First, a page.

This is the website of Abulsme Noibatno Itramne (also known as Sam Minter). Posts here are rare these days. For current stuff, follow me on Mastodon



January 2009

Book: Foucault’s Pendulum

Author: Umberto Eco
Started: 30 Nov 2008
Finished: 24 Jan 2009
623 p / 56 d
11 p/d

(As translated from the Italian to English by William Weaver that is.)

This is the kind of book that has a reputation as being the kind a lot of people start, but most don’t finish, because it is difficult and inscrutable. So of course I wanted to try it out. Reading the first chapter, I firmly believe that it is intentionally constructed in such a way as to put off readers, and encourage all but the most dedicated to stop there. Not that there is anything particularly DIFFICULT about the reading, it is just a guy having very scattered seemingly random thoughts while wandering through a museum… with all sorts of references to all sorts of things that a reader may or may not get. It is rather annoying.

But the book does settle down a bit after that and starts to read (mostly) like a regular narrative, although it does use that very annoying method of regularly moving backward and forward in time, with the vast majority of the book being flashbacks from the guy in the museum remembering what has happened that led him to the museum at that time. Annoying. I hate that device when it is used in TV and Movies, and I don’t really like it any more in writing.

Over the course of the novel, the main characters delve into the creation of a huge conspiracy theory involving many of the usual suspects in conspiracy theories. They are making it all up, but as often happens in such things, it takes on a life of its own and trouble ensues.

Some of the conspiracy and historical stuff is actually quite interesting. I found myself on more than a few occasions taking a detour to Wikipedia to look up people, places and organizations that were mentioned to investigate a bit about the real world versions as opposed to what was being depicted. And that was fun.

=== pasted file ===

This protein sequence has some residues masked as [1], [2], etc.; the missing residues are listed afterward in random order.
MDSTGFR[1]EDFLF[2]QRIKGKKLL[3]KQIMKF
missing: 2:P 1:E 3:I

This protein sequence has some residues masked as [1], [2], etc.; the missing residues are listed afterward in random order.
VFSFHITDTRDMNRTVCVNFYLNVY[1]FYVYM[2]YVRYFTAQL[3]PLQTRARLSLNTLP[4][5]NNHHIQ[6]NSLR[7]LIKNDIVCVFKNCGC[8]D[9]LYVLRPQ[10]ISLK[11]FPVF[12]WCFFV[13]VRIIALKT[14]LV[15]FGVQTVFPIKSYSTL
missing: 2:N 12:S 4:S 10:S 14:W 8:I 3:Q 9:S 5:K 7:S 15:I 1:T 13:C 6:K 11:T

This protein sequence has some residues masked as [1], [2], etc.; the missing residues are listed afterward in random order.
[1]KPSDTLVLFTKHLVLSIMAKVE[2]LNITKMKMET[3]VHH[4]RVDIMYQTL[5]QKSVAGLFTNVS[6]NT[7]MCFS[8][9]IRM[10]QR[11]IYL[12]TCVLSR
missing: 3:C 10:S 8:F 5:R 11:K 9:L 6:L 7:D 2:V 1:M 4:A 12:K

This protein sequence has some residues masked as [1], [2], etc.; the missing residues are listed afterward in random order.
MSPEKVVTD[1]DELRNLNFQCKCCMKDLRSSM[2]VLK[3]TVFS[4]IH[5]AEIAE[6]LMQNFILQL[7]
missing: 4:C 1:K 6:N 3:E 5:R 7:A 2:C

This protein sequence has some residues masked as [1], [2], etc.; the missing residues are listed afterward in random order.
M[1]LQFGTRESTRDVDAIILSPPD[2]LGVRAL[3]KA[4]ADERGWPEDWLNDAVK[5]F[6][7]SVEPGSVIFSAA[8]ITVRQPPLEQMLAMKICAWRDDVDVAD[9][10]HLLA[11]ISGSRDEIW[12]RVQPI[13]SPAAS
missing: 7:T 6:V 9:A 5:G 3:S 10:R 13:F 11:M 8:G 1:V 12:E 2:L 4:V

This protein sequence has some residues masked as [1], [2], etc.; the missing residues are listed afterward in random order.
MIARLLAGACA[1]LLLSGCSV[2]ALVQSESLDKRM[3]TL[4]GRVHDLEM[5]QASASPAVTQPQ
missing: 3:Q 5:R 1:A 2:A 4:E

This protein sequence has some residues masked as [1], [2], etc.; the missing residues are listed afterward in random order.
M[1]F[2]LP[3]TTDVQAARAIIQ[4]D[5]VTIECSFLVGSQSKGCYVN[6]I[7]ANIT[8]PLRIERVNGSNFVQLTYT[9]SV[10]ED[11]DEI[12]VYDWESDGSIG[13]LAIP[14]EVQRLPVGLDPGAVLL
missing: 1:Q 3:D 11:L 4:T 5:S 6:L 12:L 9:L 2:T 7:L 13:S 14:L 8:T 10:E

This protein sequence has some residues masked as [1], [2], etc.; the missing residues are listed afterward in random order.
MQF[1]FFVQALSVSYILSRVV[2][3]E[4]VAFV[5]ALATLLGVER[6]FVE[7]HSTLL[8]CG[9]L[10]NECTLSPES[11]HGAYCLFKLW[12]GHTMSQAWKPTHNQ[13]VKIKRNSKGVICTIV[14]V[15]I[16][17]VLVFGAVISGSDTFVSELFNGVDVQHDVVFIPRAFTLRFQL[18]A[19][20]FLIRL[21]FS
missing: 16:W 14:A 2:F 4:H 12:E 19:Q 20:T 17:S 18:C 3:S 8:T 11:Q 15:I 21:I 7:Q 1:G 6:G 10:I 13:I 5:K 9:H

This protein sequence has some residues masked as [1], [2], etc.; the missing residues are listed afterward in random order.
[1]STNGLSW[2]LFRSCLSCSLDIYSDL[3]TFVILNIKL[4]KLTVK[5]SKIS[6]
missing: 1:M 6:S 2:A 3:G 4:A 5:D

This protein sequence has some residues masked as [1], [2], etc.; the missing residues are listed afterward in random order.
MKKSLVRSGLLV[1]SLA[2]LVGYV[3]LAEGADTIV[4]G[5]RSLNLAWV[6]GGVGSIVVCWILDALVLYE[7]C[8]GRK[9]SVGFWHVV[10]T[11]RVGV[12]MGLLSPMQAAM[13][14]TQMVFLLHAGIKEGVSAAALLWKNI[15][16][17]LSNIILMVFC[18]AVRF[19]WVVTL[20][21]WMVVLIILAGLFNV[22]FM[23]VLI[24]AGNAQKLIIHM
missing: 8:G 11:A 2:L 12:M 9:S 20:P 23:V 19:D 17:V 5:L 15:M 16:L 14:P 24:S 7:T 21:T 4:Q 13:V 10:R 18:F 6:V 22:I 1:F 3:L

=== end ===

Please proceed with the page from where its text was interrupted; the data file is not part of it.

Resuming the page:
But a big part of this was a very transparent look at words versus reality, and questions relating to objective reality versus perceived reality, and if saying something and believing it enough makes it true… or close enough to true that it doesn’t matter…. if there is even a such thing as “true” outside of the perceptions of those looking at and talking about things.

Blah, blah, blah, blah. Look, I like those sorts of philosophical conundrums. But it was a bit of a stretch to make it 623 pages long.

The value in this book is in the thinking about the concepts being raised and in the interesting historical bits. In those ways it is interesting. There is fun stuff there for those who are intellectually curious about various aspects of European history, or of philosophical questions about the interrelationships between knowledge, language, perception and reality. Or, to be specific, semiotics, which Eco is a professor of. If you like exploring those kinds of concepts, you will like this. But as a flat out novel with an interesting story for the purpose of entertainment… not as much.

So I guess it depends what you are into. I did like it for the intellectual stuff, but it would have been nice if the story part was a bit more compelling. Am I glad I finally got around to reading it? Yes. I’d wanted to read this for awhile, and now was the time I guess.

Many years ago I read The Name of the Rose, also by Eco, and I must say I liked it better. It has many of the same types of themes and intellectual side trips, but I think the Medieval setting just worked better and the actual story was better…

So if you want to read an Umberto Eco book, I’d go with The Name of the Rose first.

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